Other ways to help:

  • Become an expert on depression. This way, you'll know what to expect and how to cope.
  • Make sure your child takes her medicine and encourage her to eat right, too, as this may help her feel better physically as well as improve her mood and outlook. Physical activity also has been shown to help alleviate the symptoms of depression. Incorporate physical activities, such as bike rides or walks, into your family's routine.
  • Let your child know that you're there for her, that you love and care about her, and that you want to hear what she has to say, even if it isn't pleasant. Although these things may be difficult for your child to believe, it's important to say them. Eventually, they'll be acknowledged.
  • Accept your child's behavior. Never tell your child to "snap out of it." Remind yourself that she's not being lazy because she can't get out of bed, won't clean her room, or do her homework. She simply doesn't have the desire or the energy.
  • Take care of yourself. Remember that even though it's your child who's suffering, it's OK to step away from the situation for a while. Have dinner with a friend or go to a movie. Do something for yourself.

Ignoring depression can have deadly consequences: the number-one cause of suicide is untreated depression. If your child talks about suicide, to you or anyone else, or shows warning signs such as giving belongings away and being preoccupied with death, call your child's doctor or mental health professional immediately.

Reviewed by: Paul Robins, PhD
Date reviewed: May 2001



Your daughter spends more time in her room than usual, with the door closed and the shades drawn. She sleeps a lot, and even the family dog can't make her smile anymore. She has stopped hanging out with her friends, and when you ask what's going on, she just mumbles.

Normal teen behavior? Not really. There's more here than meets the eye, something that's telling you things are not right.

It's possible that your child is depressed. In the United States, depression is the most common mental health disorder, affecting 17 million people of all age groups, races, and economic backgrounds each year. As many as one in every 33 children may have depression; in adolescents, that number may be as high as one in eight. If you suspect that your child is depressed, you'll want to learn more about what depression is, what causes it, and what you can do if your child is depressed.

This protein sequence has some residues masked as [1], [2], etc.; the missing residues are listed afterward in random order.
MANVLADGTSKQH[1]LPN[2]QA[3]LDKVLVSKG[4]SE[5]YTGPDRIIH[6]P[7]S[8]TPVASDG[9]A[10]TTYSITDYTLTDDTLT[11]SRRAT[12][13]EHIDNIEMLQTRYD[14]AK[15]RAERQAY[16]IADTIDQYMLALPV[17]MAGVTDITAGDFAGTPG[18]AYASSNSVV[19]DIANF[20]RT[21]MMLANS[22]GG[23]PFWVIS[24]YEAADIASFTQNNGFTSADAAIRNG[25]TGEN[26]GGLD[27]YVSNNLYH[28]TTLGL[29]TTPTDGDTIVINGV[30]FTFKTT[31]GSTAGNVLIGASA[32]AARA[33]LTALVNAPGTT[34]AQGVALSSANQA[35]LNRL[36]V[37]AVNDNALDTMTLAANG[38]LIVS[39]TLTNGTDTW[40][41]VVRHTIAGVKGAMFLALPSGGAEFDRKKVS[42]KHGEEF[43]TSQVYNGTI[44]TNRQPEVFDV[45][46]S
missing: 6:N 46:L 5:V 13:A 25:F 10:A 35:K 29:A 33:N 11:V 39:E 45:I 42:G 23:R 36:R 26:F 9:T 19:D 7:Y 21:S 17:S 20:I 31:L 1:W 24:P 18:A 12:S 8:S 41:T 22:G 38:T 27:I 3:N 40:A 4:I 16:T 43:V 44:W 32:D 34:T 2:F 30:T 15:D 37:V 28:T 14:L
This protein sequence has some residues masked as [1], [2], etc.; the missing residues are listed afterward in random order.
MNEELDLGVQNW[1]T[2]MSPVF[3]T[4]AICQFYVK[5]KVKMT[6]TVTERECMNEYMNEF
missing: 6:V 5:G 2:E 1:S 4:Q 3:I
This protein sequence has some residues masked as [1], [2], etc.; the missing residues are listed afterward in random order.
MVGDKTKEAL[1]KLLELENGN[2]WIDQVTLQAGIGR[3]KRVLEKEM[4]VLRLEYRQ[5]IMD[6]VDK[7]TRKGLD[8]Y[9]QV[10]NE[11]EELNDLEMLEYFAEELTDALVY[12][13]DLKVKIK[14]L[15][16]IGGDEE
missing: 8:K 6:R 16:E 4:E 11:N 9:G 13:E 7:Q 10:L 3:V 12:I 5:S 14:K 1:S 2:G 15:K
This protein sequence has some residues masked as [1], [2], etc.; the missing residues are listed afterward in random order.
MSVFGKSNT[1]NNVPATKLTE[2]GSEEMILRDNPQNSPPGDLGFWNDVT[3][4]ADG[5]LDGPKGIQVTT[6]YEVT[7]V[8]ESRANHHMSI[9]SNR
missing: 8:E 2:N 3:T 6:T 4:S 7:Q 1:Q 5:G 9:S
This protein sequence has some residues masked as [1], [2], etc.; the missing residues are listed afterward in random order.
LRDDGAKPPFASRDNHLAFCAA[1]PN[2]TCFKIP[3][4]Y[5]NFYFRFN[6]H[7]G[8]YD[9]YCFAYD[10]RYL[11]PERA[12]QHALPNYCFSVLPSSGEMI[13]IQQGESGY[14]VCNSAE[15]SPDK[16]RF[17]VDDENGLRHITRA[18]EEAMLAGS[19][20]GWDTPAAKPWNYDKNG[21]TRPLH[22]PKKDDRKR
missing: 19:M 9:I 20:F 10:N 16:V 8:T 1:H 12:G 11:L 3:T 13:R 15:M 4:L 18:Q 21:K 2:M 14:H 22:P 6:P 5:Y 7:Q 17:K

What Is Depression?
Depression isn't just bad moods and occasional melancholy. It's not just feeling down or sad, either. These feelings are normal in children, especially during adolescence. Even when major disappointments and setbacks make people feel sad and angry, the negative feelings usually lessen with time. But when a depressive state, or mood, lingers for a long time - weeks, months, or even longer - and it limits a child's ability to function normally, it can be diagnosed as depression.

Two types of depression, major depression and dysthymia, can affect children. Major depression is characterized by a persistent sad mood and the inability to feel pleasure or happiness. A child with major depression feels depressed for most of the day, almost every day.

If the sadness is not as severe but continues for a year or longer, the condition may be dysthymia.

Bipolar disorder is another type of mood disturbance and is characterized by episodes of low-energy depression (sadness and hopelessness) and high-energy mania (irritability and explosive temper).

What Causes Depression?
Depression usually isn't caused by one event or thing; it's the result of one or more factors, and its causes vary from child to child. Depression can be caused by lowered levels of neurotransmitters (chemicals that carry signals through the nervous system) in the brain, which limits a person's ability to feel good. Depression can run in families, so a child who has a close relative with depression may be more likely to experience it herself.

Significant life events such as the death of a loved one, a divorce, a move to a new area, and even a breakup with a girlfriend or boyfriend can bring on symptoms of depression. Stress also can be a factor, and because the adolescent years can be a time of emotional and social turmoil, things that are difficult for anyone to handle can be devastating to a teen.